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      • Published 24 Jan 2023
      • Last Modified 29 Aug 2023
    • 8 min

    Vacuum & Pressure Switches - A Complete Guide

    Discover more about pressure and vacuum switches, including the different types available, in this guide.

    What is a Pressure Switch?

    Pressure switches are devices used to measure pressure in any given environment. They are designed for monitoring and detection purposes and can be used to alert the user to lost pressure or particularly high pressure. Pressure switches are typically adjustable, and users can set pre-defined limits to enable pressure switches to work seamlessly within various systems and pneumatics.

    There are many different types of pressure switch, and these versatile devices can be used for measuring a wide range of both media and pressure types. They are also available in varying sizes and specific types are designed for use within certain operating pressure parameters.

    What is a Vacuum Switch?

    Vacuum pressure switches are designed for sensing pressure changes in a vacuum. A pre-set point will be determined, and once this is reached or surpassed, the vacuum switch will either open or close the electrical connection.

    Similarly to standard pressure switches, vacuum switches can be used in various industrial environments. This includes typical applications such as manufacturing, processing, and automation and control, as well as pneumatic and hydraulic systems. Digital vacuum switches and adjustable vacuum switches are also available.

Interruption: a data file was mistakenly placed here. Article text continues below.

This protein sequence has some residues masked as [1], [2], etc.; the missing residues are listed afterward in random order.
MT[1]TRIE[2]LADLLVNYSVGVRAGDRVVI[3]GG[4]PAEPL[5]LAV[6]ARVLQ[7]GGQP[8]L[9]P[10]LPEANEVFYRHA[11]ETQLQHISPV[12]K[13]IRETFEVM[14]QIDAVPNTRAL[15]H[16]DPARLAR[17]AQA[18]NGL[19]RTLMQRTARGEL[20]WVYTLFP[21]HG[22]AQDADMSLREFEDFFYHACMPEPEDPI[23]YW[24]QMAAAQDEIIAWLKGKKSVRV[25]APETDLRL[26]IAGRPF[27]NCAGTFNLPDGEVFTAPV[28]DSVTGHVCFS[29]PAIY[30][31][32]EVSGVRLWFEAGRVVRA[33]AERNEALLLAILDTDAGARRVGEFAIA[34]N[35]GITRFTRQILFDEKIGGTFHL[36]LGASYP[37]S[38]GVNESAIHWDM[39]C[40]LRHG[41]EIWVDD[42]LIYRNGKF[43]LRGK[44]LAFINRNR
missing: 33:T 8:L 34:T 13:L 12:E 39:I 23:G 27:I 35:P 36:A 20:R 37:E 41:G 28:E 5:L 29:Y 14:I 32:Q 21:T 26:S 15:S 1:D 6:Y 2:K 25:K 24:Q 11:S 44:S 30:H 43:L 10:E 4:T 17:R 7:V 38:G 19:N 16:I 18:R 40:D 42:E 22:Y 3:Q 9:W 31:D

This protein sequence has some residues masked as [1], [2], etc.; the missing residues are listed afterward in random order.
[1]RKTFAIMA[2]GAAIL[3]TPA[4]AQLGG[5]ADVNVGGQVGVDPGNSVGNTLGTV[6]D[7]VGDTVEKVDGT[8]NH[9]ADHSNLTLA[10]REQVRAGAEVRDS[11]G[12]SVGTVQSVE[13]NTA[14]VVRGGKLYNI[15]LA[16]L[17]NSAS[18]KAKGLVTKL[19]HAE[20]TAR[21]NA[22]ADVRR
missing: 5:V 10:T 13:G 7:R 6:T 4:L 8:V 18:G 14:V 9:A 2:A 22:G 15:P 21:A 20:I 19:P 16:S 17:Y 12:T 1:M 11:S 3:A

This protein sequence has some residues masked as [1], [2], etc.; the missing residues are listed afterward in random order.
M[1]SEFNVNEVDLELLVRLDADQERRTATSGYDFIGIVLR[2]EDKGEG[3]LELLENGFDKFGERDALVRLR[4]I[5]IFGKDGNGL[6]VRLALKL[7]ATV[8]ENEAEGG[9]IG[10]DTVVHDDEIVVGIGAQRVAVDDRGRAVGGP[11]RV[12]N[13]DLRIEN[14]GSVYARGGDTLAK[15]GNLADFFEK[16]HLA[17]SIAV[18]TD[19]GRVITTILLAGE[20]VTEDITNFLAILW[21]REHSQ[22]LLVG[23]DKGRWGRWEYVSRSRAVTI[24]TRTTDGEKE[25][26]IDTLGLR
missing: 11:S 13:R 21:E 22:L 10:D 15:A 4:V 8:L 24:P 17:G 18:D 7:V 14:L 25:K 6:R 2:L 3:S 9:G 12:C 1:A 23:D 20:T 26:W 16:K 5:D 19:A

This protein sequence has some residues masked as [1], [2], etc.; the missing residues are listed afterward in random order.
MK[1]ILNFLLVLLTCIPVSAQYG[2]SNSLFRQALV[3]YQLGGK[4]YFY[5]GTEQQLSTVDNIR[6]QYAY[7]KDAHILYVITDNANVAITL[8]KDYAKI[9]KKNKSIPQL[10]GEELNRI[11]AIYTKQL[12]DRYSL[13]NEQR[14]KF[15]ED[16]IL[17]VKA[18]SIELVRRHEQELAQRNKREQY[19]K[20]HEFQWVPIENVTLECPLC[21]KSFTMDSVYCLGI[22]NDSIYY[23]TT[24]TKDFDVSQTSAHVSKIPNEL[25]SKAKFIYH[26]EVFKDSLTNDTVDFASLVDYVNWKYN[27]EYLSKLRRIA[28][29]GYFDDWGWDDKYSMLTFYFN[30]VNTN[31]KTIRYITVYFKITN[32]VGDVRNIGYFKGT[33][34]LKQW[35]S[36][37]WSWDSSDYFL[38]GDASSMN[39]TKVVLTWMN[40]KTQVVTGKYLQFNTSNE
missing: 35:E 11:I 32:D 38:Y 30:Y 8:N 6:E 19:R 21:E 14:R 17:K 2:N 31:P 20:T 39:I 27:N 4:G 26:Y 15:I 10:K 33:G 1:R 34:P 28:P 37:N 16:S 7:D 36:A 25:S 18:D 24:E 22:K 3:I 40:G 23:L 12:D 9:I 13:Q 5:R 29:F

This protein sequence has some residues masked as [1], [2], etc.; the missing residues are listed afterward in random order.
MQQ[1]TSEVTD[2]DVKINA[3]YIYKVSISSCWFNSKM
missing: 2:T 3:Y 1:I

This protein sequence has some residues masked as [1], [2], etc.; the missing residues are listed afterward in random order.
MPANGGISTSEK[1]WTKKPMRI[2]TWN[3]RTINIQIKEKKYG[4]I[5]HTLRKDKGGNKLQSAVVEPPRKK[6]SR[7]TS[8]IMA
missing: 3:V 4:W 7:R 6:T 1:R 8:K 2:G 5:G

Pressure Switch Symbol

    The image to the right shows an example of how a pressure switch would be displayed in a circuit diagram. This symbol clearly shows the presence of a pressure switch in a circuit and it is used across a range of industries where pressure measurement is required.

    How Does a Pressure Switch Work?

    Pressure switches can typically work in one of two ways, depending on the number of ports of any particular device. The different types are known as single-port or double-port pressure switches.

    With single-port pressure switches, pressure enters the device through the port and reaches a diaphragm. The device also has an internal, pre-loaded set spring which is designed to exert a certain amount of force. If the force of the pressure entering the switch is greater than the force exerted by the spring, the switch contacts will be activated. This breaks the circuit and alerts the user to the pressure change.